Bill: Wow. That’s a great story. You were talking about the sleep study. Can you tell us more about how that works?

Neal: Well, there are a couple of different sleep studies, and that is something that the sleep medicine folks will determine which would probably be the best for you to do. There is the over night sleep study where you come to the office, and they hook you up to machines to check your blood pressure, to check your heart rate, to check your O2 or oxygen saturation during the night as you sleep. There are some that you can take home and do at home, but sometimes, depending on the study itself, that may end up going into where you spend over night at the clinic.

Bill: And preparing for that, you just go there with your pajamas and your toothbrush and things, and you spend the night?

Neal: [LAUGHS] Right.

Bill: They hook you up with all kinds of electrodes and things, and they just monitor your sleep?

Neal: Yes, they do.

Bill: Now, who is a good candidate for a sleep study?

Neal: They need to check with their primary care physician and see if they are meeting criteria that would call for a sleep study. As I discussed earlier on my STOP-BANG, if you are in the intermediate range or high range, I do recommend you have a sleep study.

Bill: Okay, and what are some of the other sleep disturbances you see fairly regularly?

Neal: Well, there are sleep-wake phase disturbances. There are three different types of that. There’s delayed, advance, and irregular. Delayed sleep-wake phase is that it takes you longer to fall asleep. You may still get the right amount of hours – we’re looking at seven to eight hours of sleep – but instead of going to bed at 10 O’clock at night, you may not go to bed until 2 O’clock in the morning, but then you sleep the same seven to eight hours.

Advance is you go to sleep early and wake up early. You may go to bed at 8 O’clock, but you’re up at 3 in the morning. And then irregular just means you have different sleep periods throughout the day. Basically, your circadian rhythm, which is your body clock, is not in sync and so you don’t have a steady sleep-wake cycle.

Bill: And how do you diagnose and treat that?

Neal: If people are getting enough sleep and it’s not interrupting their daily activities, I don’t usually treat for that. It is recognized that that is a bit on the abnormal side, but if they’re having where it does affect their daily activities, or work, or something like that, we can treat that through medicine.

Bill: Okay, and let me ask you this question. We hear of these high performing people that are proud of the fact that they get four hours of sleep a night – “I only need four hours of sleep a night. That’s all I need.” In reality, that’s going to catch up with them, right? That’s not a good thing to be proud of?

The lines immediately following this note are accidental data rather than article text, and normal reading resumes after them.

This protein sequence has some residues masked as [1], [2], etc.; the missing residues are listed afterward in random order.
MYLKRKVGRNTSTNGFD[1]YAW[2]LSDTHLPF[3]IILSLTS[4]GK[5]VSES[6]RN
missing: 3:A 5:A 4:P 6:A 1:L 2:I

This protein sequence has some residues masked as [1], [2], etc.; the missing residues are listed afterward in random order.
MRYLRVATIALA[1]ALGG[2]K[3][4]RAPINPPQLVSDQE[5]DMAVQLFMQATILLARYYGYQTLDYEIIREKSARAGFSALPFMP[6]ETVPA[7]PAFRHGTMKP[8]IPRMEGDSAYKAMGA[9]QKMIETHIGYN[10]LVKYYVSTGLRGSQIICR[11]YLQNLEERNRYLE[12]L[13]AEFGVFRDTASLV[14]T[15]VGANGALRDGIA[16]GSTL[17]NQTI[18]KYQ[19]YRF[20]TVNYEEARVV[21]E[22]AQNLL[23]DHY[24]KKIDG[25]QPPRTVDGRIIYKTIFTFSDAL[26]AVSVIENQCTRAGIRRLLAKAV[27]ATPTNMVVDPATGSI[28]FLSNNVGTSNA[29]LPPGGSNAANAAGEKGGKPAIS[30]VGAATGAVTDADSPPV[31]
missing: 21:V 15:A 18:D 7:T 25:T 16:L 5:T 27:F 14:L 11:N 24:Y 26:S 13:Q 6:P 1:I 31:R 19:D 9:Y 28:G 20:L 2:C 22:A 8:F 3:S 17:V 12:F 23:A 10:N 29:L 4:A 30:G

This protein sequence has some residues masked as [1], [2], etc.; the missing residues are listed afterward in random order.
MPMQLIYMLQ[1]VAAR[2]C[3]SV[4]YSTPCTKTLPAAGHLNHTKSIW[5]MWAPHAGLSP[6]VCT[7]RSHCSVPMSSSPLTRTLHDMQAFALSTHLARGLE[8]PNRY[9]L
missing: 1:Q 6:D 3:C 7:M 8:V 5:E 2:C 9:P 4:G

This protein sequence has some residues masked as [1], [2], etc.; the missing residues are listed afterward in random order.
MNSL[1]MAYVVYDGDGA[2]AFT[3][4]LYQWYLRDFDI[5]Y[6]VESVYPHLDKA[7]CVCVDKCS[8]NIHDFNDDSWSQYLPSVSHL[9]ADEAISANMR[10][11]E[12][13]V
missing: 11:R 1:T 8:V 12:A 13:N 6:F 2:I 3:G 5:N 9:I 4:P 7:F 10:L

Neal: I agree. We need to have all phases of sleep. There’s REM sleep and non-REM sleep. You may have heard of REM sleep being Rapid Eye Movement. That is the time frame when you’re dreaming. Well, there’s three other stages of non-REM sleep, which we have. The first stage lasts about ten minutes. That’s when you’re first trying to fall asleep. That’s when you decide – you lay in bed, you close your eyes to fall asleep.

About ten minutes later, you should be what we call -- into your second stage of non-REM sleep. This is a little bit deeper sleep. You’re still not into a full sleep. You’re easily awakened. And then you get into your third stage of non-REM sleep – this is your deep sleep. This is actually when the repairing function of your body when you’re sleeping is occurring. This happens – these cycles happen three to four times a night. That’s why we need seven to eight hours of sleep a night so that we can get all of those stages in throughout the night.

Bill: Right, and we need that restorative sleep. Can you share with us some tips on how to get a good night’s sleep?

Neal: Yes, I’ll be glad to. Some things to do is get some exercise each day. Get some movement going on in your body. Get that blood flowing. It also helps wear you down a little bit so that you have a good night’s sleep. Another suggestion is to take a warm bath about 45 minutes before bed. This is a relaxation time frame to get you ready to go to sleep. If you’re having trouble falling sleep, you can learn some relaxation or tension release exercises. Lay down in bed, start with your toes, and curl them up and then release the tension in your toes and in your ankles. And then continue moving that up through your legs, and into your torso, and into your shoulders. That relaxation tension exercises will help relax your body.

If you have trouble falling asleep, do not continue to lay in bed tossing and turning wishing you could go to sleep. Get up, go to another room, but don’t do anything that may excite you. Read a book, but don’t read one that will cause you to be excited – maybe the phone book, something that will help bore you back to sleep, but it will not cause you to be too interested – don’t go play a video game or watch TV because that’s not going to help you fall back to sleep.

Establish a good routine. Go to be at the same time every night and wake up the same time every morning. This will help you establish a good cycle and help get you a good sleep pattern started.

Bill: And even on the weekend?

Neal: Correct.

Bill: Neal, thank you, so much, for your time today. We really appreciate it. For more information about Tidelands Health physicians, services, and facilities, visit, that’s This is Better Health Radio. I’m Bill Klaproth. Thanks for listening.